• Trouble sleeping: Magnesium regulates stress hormones, like cortisol and adrenaline, helps muscles relax and supports the functioning gamma-Aminobutyric acid (GABA) receptors. GABA is a neurotransmitter and it helps calm your mind so you can sleep.3
  • Muscle twitches: Low magnesium can cause muscle twitches and spasms, and without magnesium, your muscles can’t relax as easily.2
  • Feeling Stressed, Anxious and Nervous: Low Magnesium intake has been associated with feelings of anxiety and nervousness. 4

Benefits of Magnesium Supplementation

  • Menstrual Bloating: Magnesium can help alleviate the premenstrual fluid retention and feelings of being bloated.5
  • Sleep: Magnesium supplementation has been shown to improve sleep quality and stress hormone levels during sleep.6
  • Leg restlessness: Studies have shown that magnesium may help people that have restless feelings in their legs that keep them up at night.2
  • Blood pressure issues: Magnesium may play a role in regulating healthy blood pressure.1,10
  • Hormone issues: Healthy magnesium levels are important for optimal parathyroid function.8
  • Other deficiencies: Magnesium plays important roles in the absorption of other nutrients like calcium and potassium.1
  • Hearth health concerns: Magnesium’s involvement in the transport of calcium and potassium supports healthy heart rhythms.1

Since low magnesium levels may manifest like symptoms other health concerns, it’s best to consult with your doctor if you’re worried you might have low magnesium levels.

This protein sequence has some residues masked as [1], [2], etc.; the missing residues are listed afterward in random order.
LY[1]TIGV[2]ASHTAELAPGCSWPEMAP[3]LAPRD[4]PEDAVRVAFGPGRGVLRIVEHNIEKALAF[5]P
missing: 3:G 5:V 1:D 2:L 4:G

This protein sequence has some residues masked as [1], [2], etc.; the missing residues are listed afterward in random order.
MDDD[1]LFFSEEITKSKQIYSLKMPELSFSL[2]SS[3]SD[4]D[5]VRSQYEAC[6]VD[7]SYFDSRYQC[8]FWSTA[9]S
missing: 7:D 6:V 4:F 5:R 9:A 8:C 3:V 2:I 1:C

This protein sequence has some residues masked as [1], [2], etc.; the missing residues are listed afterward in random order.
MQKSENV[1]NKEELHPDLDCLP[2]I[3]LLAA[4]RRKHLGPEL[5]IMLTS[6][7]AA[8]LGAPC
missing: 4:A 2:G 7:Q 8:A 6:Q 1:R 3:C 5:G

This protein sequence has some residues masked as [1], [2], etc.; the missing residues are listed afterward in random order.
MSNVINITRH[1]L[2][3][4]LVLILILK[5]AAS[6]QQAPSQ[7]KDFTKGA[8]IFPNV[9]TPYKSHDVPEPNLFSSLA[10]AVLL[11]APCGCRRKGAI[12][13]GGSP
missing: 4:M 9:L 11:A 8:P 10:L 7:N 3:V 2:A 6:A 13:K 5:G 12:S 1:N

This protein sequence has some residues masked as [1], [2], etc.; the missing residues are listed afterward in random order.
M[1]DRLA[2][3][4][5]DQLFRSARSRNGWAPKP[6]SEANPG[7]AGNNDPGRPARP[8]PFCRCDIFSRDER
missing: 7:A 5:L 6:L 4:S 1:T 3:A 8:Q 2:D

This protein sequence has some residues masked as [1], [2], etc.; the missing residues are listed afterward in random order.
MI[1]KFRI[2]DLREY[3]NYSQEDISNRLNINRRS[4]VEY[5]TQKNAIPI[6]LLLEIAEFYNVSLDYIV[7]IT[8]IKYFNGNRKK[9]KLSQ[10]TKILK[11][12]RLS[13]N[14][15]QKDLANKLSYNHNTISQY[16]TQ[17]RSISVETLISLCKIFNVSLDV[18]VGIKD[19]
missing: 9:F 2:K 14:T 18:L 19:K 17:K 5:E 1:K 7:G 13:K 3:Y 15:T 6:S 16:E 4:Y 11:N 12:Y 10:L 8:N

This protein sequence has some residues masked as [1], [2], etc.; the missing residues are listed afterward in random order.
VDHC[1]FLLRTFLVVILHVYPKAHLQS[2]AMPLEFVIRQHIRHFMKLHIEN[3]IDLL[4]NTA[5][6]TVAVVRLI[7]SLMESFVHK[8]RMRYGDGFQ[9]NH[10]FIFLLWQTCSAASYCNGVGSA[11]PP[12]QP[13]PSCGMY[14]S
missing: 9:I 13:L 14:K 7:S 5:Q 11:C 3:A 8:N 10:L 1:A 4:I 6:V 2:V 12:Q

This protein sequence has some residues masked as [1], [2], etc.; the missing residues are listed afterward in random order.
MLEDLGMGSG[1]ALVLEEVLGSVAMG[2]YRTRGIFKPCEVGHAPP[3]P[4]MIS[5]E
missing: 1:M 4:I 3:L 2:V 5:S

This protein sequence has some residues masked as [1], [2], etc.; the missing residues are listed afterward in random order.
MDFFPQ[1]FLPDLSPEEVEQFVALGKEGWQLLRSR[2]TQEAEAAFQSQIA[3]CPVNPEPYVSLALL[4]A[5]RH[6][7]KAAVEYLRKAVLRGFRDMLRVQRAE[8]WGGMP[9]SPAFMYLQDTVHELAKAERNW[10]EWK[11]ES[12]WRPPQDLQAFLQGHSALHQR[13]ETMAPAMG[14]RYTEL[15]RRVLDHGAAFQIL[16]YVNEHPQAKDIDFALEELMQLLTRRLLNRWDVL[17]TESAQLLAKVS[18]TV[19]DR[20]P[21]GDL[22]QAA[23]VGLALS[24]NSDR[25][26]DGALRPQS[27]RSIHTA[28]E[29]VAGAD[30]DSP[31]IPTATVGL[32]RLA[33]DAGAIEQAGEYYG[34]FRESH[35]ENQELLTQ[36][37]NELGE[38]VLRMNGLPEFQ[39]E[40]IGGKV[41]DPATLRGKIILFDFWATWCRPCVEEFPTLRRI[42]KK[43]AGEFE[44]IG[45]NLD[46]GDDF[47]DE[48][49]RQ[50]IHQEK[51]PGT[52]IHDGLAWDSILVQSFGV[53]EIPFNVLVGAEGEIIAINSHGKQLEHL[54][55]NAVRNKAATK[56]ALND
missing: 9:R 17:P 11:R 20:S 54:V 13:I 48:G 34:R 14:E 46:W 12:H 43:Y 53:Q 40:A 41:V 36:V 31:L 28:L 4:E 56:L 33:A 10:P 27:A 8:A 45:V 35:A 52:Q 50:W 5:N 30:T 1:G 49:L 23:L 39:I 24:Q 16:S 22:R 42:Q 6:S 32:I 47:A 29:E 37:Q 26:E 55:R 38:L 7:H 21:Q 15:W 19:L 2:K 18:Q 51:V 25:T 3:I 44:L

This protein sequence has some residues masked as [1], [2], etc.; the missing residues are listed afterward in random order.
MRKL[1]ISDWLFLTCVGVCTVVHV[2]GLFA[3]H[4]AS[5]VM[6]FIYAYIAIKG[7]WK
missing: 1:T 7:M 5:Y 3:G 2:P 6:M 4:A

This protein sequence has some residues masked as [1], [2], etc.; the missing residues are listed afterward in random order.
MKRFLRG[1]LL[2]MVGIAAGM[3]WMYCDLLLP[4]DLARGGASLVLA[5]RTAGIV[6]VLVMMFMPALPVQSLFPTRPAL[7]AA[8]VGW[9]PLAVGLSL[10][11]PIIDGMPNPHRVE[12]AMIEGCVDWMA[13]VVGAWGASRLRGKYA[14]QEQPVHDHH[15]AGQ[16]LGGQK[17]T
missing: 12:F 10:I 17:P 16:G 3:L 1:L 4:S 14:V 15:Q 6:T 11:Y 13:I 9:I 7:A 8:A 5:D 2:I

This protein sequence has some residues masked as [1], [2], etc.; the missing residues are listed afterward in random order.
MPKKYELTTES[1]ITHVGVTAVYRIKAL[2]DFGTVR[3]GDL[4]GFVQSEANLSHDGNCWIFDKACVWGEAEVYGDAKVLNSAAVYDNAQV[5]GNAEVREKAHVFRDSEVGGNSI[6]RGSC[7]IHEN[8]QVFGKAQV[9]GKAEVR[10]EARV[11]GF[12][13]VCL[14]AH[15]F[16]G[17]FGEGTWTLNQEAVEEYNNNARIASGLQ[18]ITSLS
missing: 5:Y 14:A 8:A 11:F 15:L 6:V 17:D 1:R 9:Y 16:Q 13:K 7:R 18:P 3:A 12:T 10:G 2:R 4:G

Low Magnesium Symptoms

If you are experiencing any of the above signs, you may be low in magnesium. In extreme cases of magnesium deficiency, symptoms like personality changes and heart health concerns have been noted.11

What are Low Magnesium Causes?

What causes low magnesium levels? There are several contributors. Most people in the U.S. don’t get enough magnesium from their diets alone.10 Teenage girls and men over 70 are especially at risk for dietary magnesium deficiencies, but the causes don’t stop there.10 Other lifestyle and health factors can contribute to magnesium deficiencies as well.

From a dietary standpoint, low magnesium can be partially attributed to the fact that many of us eat a high amount of processed foods.10 Most of our dietary opportunities for magnesium comes from leafy greens, nuts, seeds and legumes. Some other foods that contain magnesium, like wheat, should provide a healthy amount of this vital mineral, but actual levels may be lower than expected due to food processing and nutrient depletion in growing soil. For example, over a 19% drop in magnesium contents in wheat has been observed by researchers with drops related to farming techniques and soil fertilizing practices.9

Certain health issues related to the gastrointestinal system and the amounts of glucose in the blood may contribute to decreased levels of magnesium as well.10 Other factors that contribute to low levels of magnesium include aging, alcohol consumption and high levels of stress.10 Stress causes a loss of magnesium because when you are under a lot of stress, your body uses more of it.

Magnesium in the Body?